This Old Couch: Done is Good

I don’t mind being called a liar when I’m lying, or about to lie, or just finished lying. But not when I’m telling the truth!

 – Homer Simpson

No, it’s true! The slipcover is done!


A good thing, too, because this is how much thread I had left:

leftover thread

Quite some time ago, I posted about how I made the slipcover pattern, and generally, I followed that plan.

pattern in place

I learned–shock!–that old sheets are more flexible than upholstery fabric! Most of the pattern pieces were fine, but a few of them needed to be simplified to work better with the final material (in the picture, you can see things being way over-complicated in the top right corner, for instance). As a result, the final slipcover was not as tight as my pattern. But it’s a slipcover, it’s ok!

We had a one-piece slipcover that we had been using as a stopgap. I intended to use part of it as the panel for the back (this sofa is up against the wall), but I ended up using it as a base for much of the slipcover for the body of the piece (I did cut off the arms). I attached pieces to the one-piece cover, and ran it as the continuous piece under the cushions. It was a great way to help keep things straight (pinning them to the one-piece first), and provided the needed fabric with elastic for the cushion underlay.

It is comparatively very purple.

Here it is in process. The old slipcover/new undercushion piece is comparatively very, very purple.

After patterning and even while I was merrily cutting and sewing together pieces of upholstery fabric, I wasn’t completely sure how the cover was going to attach to the sofa. In the end, I went for a model somewhere between an Ikea slipcover and a Rube Goldberg machine. The arms of the slipcover are attached to the back of the cover. They “hinge” and attach last.

The main body is covered first, with the arm covers flapping around on the sides.

The main body is covered first, with the arm covers flapping around on the sides.

Basically, the cover goes over the back and down the front so that the main body is all covered. Then the sides of the front wrap around and attach with velcro.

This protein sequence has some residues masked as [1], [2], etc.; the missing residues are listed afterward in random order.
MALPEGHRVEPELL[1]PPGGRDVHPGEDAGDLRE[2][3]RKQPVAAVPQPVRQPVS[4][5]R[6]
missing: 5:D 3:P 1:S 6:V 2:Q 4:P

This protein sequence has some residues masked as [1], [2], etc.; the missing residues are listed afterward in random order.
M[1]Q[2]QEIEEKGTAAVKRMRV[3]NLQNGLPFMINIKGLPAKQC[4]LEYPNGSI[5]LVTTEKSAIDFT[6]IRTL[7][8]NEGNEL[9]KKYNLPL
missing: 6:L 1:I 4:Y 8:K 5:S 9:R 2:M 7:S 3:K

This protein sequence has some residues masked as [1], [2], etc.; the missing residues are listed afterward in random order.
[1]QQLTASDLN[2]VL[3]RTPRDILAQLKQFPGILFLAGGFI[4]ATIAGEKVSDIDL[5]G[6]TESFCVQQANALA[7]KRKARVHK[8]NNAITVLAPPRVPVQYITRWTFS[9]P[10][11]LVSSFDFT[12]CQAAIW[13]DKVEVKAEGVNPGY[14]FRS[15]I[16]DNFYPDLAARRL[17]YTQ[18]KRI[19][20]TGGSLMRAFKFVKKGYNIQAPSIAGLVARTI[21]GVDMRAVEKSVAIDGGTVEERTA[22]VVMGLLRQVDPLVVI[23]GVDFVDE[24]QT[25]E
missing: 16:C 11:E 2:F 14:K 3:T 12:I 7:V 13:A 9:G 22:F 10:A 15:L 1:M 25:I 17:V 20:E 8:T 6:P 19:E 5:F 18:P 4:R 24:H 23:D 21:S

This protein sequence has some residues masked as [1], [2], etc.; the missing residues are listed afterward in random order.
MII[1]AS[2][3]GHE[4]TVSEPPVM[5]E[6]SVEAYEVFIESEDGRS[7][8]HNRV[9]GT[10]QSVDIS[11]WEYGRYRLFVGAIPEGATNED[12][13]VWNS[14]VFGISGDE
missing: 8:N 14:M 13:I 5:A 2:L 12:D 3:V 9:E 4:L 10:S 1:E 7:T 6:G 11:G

The front "apron" of the slipcover pulls around each side and attaches with velcro sewn to the sofa itself.

The front “apron” of the slipcover pulls around each side and attaches with velcro sewn to the sofa itself.

As shown above, the arm covers are attached to the back, so they are just hanging out (literally) while all of this is happening. In due course, they are pulled around and over the arms.

Arm cover on but not yet tucked.

Arm cover on but not yet tucked.

There are hooks and eyes that attach the hanging part of the arm to the front piece that is velcroed to the side, then there’s a flap on the inside of the arm piece that tucks into the sofa between the arm and the springs to tighten it all up.

It’s now a very brown sofa. I recently hit the S.R. Harris fabric warehouse and picked up a bunch of remnant pieces. I’ll turn these into throw pillows to brighten this thing up. I might also put taller feet on this piece too, but that’s a low priority for another day.

And that’s my Rube Goldberg slipcover. Emphasis on the “rube”! Here’s the before:

Sofa Before

It actually looks much better in this picture than it did in person.

And the after (with various possible cushion covers):


My January project is finished! It’s faaaaaaaar from perfect, but done is good. For more on fixing up and slipcovering a sofa, here are links to the other parts of the “This Old Couch” series:

How to Decide if a Couch is Worth Saving

How to Repair a Couch Frame

How to Make a Slipcover Pattern

How to Make Welted and Zippered Cushion Covers

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